“We are facing a global talent shortage,” said Tommy Marshall, executive director of the new Georgia Fintech Academy, by way of an answer to the question: why was your organization formed.
It’s an ambitious undertaking. The idea is to pull together resources from 26 Georgia public universities – including Georgia Tech, Georgia State, and Georgia Southern – and to offer students the opportunity to earn a degree focused on fintech.
Right now, the emphasis is on a bachelors degree program but there are plans for an advanced degree as well as professional development courses.
Understand this: Georgia has gotten a jump on other states. Nowhere else is there such a sweeping program that draws upon a wide range of institutions, all joining together to produce grads with degrees that will help them get good, well paying, interesting work.
Marshall of course is looking for companies that want to hire grads – FIS is already a primary program sponsor – and he specifically saus in this podcast that he wants to hear from credit unions. If you have needs for fintech grads and you are in Georgia, shout it out because this might become an answered prayer.
In the program, Marshall tells exactly why Georgia started the Academy, how he got his job, and why this all just may be very important to economic development in Georgia.
What are people saying about your credit union?
That means members, staff, and community members?
And how does a nasty hack impact your reputation?
Meet Casy Boggs of ReputationUS, where the business is in fact reputation management and a primary emphasis is work with credit unions.
You think you have a great reputation? Don’t guess. Know. Get a reputation audit done and be prepared to be surprised by the results.
Particularly interesting is how a hack impacts a credit union’s reputation, a topic Boggs has studied in depth.
Among his findings: 48% of us are very unlikely to remain a member if their data has been hacked and then used to set up a bogus credit card account.
Good news, per the survey, is the vast majority of us hold credit unions in high reputational esteem.
But don’t take it for granted.
Boggs says in this podcast that too many institutions are unprepared to deal with events that involve a reputational hit – they lack a plan and a plan can smooth the path to recovery.
Bad stuff happens. Are you prepared?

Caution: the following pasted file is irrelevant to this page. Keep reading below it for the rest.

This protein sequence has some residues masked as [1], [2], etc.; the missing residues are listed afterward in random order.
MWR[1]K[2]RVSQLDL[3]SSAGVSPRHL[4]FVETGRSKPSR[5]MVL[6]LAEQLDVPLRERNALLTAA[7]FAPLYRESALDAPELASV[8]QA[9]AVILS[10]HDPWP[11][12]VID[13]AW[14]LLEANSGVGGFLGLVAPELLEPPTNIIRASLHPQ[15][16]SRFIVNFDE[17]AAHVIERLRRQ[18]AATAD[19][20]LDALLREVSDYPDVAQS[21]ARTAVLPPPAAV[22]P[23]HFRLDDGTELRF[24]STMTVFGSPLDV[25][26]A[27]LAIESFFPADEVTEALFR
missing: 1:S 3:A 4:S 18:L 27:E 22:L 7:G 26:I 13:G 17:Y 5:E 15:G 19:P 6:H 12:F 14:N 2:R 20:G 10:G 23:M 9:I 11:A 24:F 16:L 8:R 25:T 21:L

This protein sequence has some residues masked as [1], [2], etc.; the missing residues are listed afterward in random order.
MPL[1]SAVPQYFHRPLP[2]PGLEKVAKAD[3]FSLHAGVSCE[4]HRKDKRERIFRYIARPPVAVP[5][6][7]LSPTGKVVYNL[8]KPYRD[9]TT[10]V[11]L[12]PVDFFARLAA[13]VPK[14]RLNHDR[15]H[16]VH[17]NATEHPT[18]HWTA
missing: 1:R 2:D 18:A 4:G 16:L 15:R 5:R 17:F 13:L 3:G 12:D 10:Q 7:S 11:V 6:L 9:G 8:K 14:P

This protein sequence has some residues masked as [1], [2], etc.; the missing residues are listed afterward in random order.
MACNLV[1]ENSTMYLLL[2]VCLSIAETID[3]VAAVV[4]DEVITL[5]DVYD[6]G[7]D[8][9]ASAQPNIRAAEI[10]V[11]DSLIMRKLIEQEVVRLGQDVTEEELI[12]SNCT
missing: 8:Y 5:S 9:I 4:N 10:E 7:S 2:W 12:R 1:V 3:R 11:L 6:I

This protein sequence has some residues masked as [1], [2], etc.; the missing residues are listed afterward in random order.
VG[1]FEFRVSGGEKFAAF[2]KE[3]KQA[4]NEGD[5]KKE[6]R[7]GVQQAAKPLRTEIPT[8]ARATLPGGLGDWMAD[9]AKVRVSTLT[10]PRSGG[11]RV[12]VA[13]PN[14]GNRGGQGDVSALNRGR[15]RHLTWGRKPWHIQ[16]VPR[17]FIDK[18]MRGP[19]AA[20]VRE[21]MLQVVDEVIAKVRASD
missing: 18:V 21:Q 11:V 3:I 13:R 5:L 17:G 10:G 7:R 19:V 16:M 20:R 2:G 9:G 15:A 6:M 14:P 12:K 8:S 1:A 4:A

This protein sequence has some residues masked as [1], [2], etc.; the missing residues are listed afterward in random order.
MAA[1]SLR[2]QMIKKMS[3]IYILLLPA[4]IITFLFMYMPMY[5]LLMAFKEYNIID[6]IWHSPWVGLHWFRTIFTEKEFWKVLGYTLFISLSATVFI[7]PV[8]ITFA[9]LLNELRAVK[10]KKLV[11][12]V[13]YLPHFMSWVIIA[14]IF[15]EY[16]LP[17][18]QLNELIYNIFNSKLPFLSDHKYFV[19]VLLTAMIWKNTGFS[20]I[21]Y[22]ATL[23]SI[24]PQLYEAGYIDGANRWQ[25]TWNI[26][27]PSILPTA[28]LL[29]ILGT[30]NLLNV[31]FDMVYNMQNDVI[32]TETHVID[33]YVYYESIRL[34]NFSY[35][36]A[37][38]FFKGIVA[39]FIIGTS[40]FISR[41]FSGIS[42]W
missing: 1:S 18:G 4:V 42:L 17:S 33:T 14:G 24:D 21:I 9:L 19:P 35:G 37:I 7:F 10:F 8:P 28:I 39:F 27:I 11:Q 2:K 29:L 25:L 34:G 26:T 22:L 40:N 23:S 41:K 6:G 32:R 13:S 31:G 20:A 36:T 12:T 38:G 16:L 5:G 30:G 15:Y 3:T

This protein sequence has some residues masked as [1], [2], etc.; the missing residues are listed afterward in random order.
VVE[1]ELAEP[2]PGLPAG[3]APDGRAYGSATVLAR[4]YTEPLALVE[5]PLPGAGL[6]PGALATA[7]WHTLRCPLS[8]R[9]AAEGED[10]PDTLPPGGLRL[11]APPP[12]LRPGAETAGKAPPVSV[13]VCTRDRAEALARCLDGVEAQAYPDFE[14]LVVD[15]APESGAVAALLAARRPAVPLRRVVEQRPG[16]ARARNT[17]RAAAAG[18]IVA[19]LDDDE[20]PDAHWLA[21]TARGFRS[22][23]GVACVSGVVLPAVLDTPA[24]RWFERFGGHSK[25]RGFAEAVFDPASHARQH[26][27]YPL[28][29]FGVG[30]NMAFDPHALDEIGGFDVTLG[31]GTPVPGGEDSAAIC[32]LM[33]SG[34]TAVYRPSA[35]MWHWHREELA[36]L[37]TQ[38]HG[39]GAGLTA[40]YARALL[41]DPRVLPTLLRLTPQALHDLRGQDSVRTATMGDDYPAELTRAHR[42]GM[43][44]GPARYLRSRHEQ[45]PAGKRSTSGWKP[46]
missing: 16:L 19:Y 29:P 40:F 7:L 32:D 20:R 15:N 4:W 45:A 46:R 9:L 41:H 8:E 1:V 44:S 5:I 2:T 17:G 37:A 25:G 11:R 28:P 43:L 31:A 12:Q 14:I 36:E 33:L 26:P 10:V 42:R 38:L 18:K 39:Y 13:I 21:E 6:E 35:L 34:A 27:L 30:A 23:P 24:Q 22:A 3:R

Find out what’s involved in this podcast.
Teach them when they are young.
That’s the approach to financial education taken by John Lanza of the Money Mammals, where the focus is on financial education for children 11 and under.
A key: the education becomes a family project. That means credit unions – and credit unions can sign up with the Money Mammals to access its library of teaching materials and workbooks – will be attracting younger adults with small children.
The material also is branded with the credit union name.
And the financial education itself of course is a key credit union mission.
Lanza stresses that good as it is for kids to get financial education in school, it’s crucial that they also get it at home because they need some money to learn with. Call it allowance and know it can be small. But that money becomes a teaching tool.
Lanza said he presently is working with 15 credit unions and he wants more. Some are under $200 million, one is bigger than $3 billion. So the program will work in just about any size institution.
Give a listen and just maybe you will be persuaded to focus on financial ed and children, the Money Mammals way.
It finally happened. We entered a new decade. Will it be filled with glittering new possibilities? Or will it be more of the same old, same old?
Ultimately, that might rest on the industry’s appetite for change and progress. So, if you feel like a following broader market trends—or perhaps making them—then we’ve got a few ideas about where to start.
Read on to see seven technology trends that credit unions should keep a close eye on.
Continue reading “2020 Credit Union Technology Trends to Watch”